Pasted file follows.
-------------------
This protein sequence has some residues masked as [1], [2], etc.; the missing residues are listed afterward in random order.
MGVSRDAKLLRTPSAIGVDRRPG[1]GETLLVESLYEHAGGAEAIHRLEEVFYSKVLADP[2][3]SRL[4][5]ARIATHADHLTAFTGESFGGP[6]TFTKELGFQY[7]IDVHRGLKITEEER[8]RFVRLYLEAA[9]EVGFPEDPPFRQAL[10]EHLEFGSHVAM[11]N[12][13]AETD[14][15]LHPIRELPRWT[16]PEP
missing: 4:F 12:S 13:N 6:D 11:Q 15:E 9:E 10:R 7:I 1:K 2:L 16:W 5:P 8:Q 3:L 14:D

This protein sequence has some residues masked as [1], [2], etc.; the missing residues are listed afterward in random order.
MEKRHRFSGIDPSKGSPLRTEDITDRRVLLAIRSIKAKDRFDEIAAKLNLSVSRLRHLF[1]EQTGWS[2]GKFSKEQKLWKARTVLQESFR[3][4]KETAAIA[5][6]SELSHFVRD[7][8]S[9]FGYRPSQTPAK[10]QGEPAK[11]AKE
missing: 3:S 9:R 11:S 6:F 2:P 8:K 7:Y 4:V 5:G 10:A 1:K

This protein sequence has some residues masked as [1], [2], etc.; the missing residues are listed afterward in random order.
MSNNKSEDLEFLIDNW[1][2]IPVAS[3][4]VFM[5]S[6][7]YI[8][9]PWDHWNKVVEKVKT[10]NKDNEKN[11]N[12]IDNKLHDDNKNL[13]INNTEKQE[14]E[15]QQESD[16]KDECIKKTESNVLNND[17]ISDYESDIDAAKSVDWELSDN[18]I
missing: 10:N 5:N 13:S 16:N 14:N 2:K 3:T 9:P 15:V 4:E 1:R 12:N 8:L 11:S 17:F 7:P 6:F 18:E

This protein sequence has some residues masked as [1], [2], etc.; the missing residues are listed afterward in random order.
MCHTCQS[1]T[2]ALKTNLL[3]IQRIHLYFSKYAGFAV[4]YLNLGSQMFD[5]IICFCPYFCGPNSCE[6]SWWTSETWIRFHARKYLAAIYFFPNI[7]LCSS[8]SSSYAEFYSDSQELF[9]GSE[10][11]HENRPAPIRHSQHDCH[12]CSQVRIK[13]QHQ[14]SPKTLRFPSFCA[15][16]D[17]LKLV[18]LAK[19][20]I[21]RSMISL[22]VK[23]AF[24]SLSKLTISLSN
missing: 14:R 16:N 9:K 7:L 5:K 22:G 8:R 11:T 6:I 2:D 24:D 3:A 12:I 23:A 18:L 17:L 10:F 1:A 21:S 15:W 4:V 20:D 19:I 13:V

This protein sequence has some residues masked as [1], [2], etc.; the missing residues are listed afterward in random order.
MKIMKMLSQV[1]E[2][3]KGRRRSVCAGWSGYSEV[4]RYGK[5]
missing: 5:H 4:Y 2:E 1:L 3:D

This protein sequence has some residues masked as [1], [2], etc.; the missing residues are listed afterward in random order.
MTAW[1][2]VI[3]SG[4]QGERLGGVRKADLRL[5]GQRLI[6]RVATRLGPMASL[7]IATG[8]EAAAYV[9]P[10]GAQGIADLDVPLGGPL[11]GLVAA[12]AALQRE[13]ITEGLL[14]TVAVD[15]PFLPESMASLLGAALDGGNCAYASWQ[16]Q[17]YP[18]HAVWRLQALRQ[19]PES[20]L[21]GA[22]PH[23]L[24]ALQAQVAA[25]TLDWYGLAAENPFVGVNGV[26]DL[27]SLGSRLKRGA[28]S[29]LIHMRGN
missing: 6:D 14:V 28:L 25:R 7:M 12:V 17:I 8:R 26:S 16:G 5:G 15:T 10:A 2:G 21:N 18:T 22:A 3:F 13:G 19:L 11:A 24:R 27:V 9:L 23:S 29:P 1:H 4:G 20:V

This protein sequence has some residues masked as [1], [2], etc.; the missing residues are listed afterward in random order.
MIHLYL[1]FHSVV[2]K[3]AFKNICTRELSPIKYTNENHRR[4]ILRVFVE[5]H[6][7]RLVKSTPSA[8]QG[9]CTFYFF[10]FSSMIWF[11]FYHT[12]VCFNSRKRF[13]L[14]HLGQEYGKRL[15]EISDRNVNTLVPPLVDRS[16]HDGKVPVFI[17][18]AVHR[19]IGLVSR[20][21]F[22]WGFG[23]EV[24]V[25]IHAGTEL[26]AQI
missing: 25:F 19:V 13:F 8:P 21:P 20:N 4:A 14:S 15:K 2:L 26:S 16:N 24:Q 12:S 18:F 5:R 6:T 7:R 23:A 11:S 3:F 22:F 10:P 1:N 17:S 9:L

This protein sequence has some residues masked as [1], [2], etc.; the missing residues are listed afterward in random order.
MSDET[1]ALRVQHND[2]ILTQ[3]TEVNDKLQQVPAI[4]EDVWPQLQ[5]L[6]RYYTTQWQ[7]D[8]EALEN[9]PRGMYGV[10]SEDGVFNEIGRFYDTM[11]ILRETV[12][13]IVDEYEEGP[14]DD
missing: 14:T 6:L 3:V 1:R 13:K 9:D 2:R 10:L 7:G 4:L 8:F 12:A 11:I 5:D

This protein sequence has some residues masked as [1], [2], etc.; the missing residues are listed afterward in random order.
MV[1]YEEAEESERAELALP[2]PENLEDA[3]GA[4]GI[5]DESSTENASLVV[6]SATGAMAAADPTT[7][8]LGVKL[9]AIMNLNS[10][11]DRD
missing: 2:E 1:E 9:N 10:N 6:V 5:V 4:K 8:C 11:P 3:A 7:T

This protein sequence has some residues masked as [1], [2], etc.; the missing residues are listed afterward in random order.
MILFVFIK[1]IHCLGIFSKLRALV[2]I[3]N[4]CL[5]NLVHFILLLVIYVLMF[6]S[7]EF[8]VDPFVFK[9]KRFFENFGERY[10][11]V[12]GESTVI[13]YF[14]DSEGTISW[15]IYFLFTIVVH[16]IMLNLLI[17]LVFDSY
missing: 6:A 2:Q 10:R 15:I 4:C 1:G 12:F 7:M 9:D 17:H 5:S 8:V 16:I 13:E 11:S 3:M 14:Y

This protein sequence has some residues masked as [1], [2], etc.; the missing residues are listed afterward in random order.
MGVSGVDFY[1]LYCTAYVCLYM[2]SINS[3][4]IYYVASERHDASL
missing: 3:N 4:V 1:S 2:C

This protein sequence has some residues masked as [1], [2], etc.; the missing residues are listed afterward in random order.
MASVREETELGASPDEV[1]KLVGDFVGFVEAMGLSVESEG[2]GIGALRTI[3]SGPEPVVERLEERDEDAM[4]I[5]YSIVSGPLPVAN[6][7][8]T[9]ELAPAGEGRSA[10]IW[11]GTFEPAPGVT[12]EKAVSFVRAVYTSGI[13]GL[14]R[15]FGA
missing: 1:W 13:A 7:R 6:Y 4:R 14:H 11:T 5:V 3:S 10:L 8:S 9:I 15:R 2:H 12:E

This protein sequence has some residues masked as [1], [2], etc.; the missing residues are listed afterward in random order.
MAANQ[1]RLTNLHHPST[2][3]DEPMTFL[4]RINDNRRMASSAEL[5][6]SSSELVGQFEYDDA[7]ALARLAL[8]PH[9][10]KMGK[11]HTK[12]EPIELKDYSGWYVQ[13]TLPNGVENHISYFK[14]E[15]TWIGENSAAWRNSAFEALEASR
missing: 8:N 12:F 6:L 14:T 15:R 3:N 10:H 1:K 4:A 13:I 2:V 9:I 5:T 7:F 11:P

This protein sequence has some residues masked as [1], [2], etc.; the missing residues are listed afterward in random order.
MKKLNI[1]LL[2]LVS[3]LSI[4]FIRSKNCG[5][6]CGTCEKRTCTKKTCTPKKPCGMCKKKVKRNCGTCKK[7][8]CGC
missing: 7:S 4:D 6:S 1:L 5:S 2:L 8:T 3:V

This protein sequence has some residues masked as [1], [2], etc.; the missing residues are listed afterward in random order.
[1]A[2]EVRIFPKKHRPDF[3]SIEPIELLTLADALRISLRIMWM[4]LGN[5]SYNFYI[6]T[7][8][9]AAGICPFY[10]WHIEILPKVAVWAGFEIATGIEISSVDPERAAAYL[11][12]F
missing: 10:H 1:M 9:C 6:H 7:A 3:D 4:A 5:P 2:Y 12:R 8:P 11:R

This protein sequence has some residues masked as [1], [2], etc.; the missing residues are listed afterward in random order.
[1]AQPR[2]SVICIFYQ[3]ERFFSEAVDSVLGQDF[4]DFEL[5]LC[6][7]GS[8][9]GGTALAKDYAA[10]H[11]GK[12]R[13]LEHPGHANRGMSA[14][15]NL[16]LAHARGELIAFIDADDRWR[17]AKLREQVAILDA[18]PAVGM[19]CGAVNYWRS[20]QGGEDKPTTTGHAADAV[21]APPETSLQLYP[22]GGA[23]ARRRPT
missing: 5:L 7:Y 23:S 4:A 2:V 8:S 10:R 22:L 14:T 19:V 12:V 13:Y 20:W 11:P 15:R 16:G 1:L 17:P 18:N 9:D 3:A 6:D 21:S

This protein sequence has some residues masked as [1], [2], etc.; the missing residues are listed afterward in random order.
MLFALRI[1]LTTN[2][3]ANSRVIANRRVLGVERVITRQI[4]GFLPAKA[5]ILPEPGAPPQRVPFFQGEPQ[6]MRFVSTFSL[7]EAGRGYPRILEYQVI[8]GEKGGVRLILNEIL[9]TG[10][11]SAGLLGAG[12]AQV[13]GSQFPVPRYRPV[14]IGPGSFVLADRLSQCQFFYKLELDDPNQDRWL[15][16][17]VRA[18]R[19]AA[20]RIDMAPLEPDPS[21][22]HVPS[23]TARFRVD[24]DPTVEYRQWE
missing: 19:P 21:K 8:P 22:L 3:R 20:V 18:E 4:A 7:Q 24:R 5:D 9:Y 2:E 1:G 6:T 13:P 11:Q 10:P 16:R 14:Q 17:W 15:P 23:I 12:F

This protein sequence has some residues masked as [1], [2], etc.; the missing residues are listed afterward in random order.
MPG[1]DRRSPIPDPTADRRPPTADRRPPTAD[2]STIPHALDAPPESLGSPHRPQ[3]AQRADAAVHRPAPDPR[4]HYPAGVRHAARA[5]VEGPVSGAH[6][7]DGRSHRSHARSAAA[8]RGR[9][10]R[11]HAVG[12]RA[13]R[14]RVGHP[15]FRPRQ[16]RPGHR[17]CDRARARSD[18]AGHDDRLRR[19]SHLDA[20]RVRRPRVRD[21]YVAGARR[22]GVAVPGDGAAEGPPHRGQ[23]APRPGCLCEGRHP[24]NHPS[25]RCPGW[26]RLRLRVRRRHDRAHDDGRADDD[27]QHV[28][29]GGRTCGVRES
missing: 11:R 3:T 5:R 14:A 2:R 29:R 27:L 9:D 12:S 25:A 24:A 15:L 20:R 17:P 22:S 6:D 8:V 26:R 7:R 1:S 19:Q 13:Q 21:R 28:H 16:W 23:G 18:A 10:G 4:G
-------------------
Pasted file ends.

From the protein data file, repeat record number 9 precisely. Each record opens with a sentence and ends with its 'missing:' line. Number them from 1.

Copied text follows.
This protein sequence has some residues masked as [1], [2], etc.; the missing residues are listed afterward in random order.
MV[1]YEEAEESERAELALP[2]PENLEDA[3]GA[4]GI[5]DESSTENASLVV[6]SATGAMAAADPTT[7][8]LGVKL[9]AIMNLNS[10][11]DRD
missing: 2:E 1:E 9:N 10:N 6:V 5:V 4:K 8:C 11:P 3:A 7:T